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I had a Charter 2000 Bulldog Pug .44 Special some years ago and while it was very accurate. Suprisingly accurate in fact. I would never take one over a Smith & Wesson revolver if a Smith was a choice. I have had and carried a 642 for years and recently added a 638 and carry that every day now. The quality is top notch and no complaints. After around 150 rounds of Hornady and Silvertip .44 Specials the Bulldog started feeling loose around the cylinder. .38 Special is far more readily available and cheaper to boot and has been a continuously effective cartridge since 1899. Strong vote for the 642.
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Old June 5, 2012, 08:59 PM   #15
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Close call but....

I would likely keep the smith. I have a Smith642-1 pre lock. Mrs vermonter and I both started with charters. The smith has become my daily ccw because it feels like the highest quality. Then again try and pry that Charter out of her hands I dare you.
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Old June 5, 2012, 09:34 PM   #16
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for the OP, what sources say that the 38 +p can approach the 44 power in energy?

using the latest ammo catalog from cabelas, fun read, theres always going to be a listed difference of at least 100 foot pounds. some of the best 38 ammo can hit 300 but not in a short barrel.
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Old June 5, 2012, 11:12 PM   #17
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I have a Bulldog, and love it. But I wouldn't recommend it as your one and only gun. Ammo is scarce, expensive, and the gun can be a handful to shoot. Something in .38 would be better in all those categories.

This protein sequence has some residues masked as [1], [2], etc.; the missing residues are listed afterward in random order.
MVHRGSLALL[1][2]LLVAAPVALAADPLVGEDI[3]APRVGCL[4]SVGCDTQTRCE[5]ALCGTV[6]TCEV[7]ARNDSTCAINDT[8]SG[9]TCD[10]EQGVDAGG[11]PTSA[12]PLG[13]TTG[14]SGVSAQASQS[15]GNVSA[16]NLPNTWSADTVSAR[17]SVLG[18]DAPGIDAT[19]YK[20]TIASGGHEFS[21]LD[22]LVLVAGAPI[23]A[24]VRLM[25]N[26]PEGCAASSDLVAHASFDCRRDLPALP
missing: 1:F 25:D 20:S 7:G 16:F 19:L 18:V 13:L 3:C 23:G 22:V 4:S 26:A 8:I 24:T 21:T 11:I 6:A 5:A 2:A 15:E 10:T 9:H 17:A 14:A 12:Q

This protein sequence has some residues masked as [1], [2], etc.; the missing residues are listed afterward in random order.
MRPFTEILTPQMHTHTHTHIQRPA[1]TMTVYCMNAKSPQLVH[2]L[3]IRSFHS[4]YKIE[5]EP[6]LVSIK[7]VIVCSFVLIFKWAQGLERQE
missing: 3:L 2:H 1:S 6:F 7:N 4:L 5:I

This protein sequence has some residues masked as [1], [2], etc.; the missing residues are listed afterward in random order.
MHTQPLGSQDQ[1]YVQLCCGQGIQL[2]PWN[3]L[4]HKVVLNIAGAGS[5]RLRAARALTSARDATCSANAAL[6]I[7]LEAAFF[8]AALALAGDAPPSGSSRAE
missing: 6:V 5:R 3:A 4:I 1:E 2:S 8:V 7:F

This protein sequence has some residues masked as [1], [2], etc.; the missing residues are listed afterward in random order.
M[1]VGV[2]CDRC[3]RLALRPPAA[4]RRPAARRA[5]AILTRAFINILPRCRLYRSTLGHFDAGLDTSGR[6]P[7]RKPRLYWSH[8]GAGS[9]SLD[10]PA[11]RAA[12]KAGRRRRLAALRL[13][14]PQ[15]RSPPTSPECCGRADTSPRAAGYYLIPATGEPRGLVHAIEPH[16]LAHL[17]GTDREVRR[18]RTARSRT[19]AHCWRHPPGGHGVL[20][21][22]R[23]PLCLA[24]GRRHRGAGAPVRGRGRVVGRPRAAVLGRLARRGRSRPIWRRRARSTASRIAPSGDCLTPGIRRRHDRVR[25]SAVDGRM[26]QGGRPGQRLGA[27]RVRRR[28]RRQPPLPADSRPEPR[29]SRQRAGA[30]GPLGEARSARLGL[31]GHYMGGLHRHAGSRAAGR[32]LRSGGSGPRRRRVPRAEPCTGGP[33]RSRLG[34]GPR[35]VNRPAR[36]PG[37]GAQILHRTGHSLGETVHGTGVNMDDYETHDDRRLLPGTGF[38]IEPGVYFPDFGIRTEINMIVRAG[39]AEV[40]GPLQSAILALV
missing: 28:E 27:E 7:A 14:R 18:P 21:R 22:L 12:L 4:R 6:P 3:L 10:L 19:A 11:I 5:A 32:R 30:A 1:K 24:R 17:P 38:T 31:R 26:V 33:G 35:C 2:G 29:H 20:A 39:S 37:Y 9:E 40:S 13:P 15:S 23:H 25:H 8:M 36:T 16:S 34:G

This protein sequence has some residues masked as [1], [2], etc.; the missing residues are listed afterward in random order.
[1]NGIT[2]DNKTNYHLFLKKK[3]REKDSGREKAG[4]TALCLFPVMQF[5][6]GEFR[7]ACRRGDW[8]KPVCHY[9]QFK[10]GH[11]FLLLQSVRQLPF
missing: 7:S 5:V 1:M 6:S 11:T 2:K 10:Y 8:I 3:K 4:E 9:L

Also, you could leave either one of those guns sitting in a drawer for thirty years and it would work just fine when you pull it out.
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Old June 6, 2012, 02:06 AM   #18
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In terms of reliability, overall quality, accuracy and a broad selection of ammo, the S&W 642 is your best bet. The "sealed" hammerless top means less dust intrusion for a gun that sits in a drawer too. The .38 with good defensive loads will do a fine job. For a 2" revolver, I'd go with the Speer 125gr +P Gold Dot ammo for home defense. The lighter bullet has more chance of stopping after passing through drywall and furniture.
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Old June 6, 2012, 05:29 AM   #19
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I do not know about the Charter 44, but can honestly say my 642 is superior to my friends similar Chart 38 spcl. For reliability and carry.

I looked into buying 44 spcl rounds to shoot out of my 44 mag, and I was amazed at the price for the 44 spcl ammo. I guess because it's not as common.
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Old June 6, 2012, 11:39 PM   #20
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The less common/lower demand cartridges are very often produced in "seasonal" batches. Cartridges like .32 S&W, .32 Long, .44 S&W, .41 Rem Magnum, .38 Super and .38 S&W are produced several times a year instead of constant production runs. These are stockpiled and used to fill any orders and/or are backordered until the there's enough demand for the next run.
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Old June 7, 2012, 01:40 PM   #21
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I was amazed at the price for the 44 spcl ammo
.44Spec really is a reloader's cartridge. All I shoot in my Bulldog. As said above the Bulldog really isn't meant for regular range use (in my opionion). I get mine out to the range once a month for refamiliarization but that that's it. Around 20-50 rounds a month is all goes through it. Reloads of course. Since I've never had a problem with mine.... I've got to see it is very reliable. I like big and slow too, so the .44Spec fits in perfectly for CC.
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Old June 7, 2012, 01:58 PM   #22
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Keep the Smith. Practice with it. It is the far better choice.